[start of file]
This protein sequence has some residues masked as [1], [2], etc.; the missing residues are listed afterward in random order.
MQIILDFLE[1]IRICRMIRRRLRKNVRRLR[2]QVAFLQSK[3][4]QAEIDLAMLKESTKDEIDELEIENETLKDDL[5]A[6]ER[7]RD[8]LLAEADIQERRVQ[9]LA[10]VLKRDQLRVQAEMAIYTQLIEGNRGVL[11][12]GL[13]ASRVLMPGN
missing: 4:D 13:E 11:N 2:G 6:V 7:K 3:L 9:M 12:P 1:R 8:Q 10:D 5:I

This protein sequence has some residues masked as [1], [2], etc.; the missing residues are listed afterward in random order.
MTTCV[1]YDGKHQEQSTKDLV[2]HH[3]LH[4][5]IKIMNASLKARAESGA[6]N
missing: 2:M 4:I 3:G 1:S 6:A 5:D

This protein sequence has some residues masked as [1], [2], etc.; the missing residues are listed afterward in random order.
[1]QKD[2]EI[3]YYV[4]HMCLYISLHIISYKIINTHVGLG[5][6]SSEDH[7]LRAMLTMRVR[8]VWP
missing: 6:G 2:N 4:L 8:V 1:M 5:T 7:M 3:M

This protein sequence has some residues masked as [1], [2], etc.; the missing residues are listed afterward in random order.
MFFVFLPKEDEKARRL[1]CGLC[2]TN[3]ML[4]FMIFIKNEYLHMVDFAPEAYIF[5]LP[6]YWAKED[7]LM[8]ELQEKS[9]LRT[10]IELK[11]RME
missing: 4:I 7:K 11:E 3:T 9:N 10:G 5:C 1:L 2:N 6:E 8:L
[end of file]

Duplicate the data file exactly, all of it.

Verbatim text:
This protein sequence has some residues masked as [1], [2], etc.; the missing residues are listed afterward in random order.
MQIILDFLE[1]IRICRMIRRRLRKNVRRLR[2]QVAFLQSK[3][4]QAEIDLAMLKESTKDEIDELEIENETLKDDL[5]A[6]ER[7]RD[8]LLAEADIQERRVQ[9]LA[10]VLKRDQLRVQAEMAIYTQLIEGNRGVL[11][12]GL[13]ASRVLMPGN
missing: 4:D 13:E 11:N 2:G 6:V 7:K 3:L 9:M 12:P 1:R 8:Q 10:D 5:I

This protein sequence has some residues masked as [1], [2], etc.; the missing residues are listed afterward in random order.
MTTCV[1]YDGKHQEQSTKDLV[2]HH[3]LH[4][5]IKIMNASLKARAESGA[6]N
missing: 2:M 4:I 3:G 1:S 6:A 5:D

This protein sequence has some residues masked as [1], [2], etc.; the missing residues are listed afterward in random order.
[1]QKD[2]EI[3]YYV[4]HMCLYISLHIISYKIINTHVGLG[5][6]SSEDH[7]LRAMLTMRVR[8]VWP
missing: 6:G 2:N 4:L 8:V 1:M 5:T 7:M 3:M

This protein sequence has some residues masked as [1], [2], etc.; the missing residues are listed afterward in random order.
MFFVFLPKEDEKARRL[1]CGLC[2]TN[3]ML[4]FMIFIKNEYLHMVDFAPEAYIF[5]LP[6]YWAKED[7]LM[8]ELQEKS[9]LRT[10]IELK[11]RME
missing: 4:I 7:K 11:E 3:T 9:N 10:G 5:C 1:L 2:N 6:E 8:L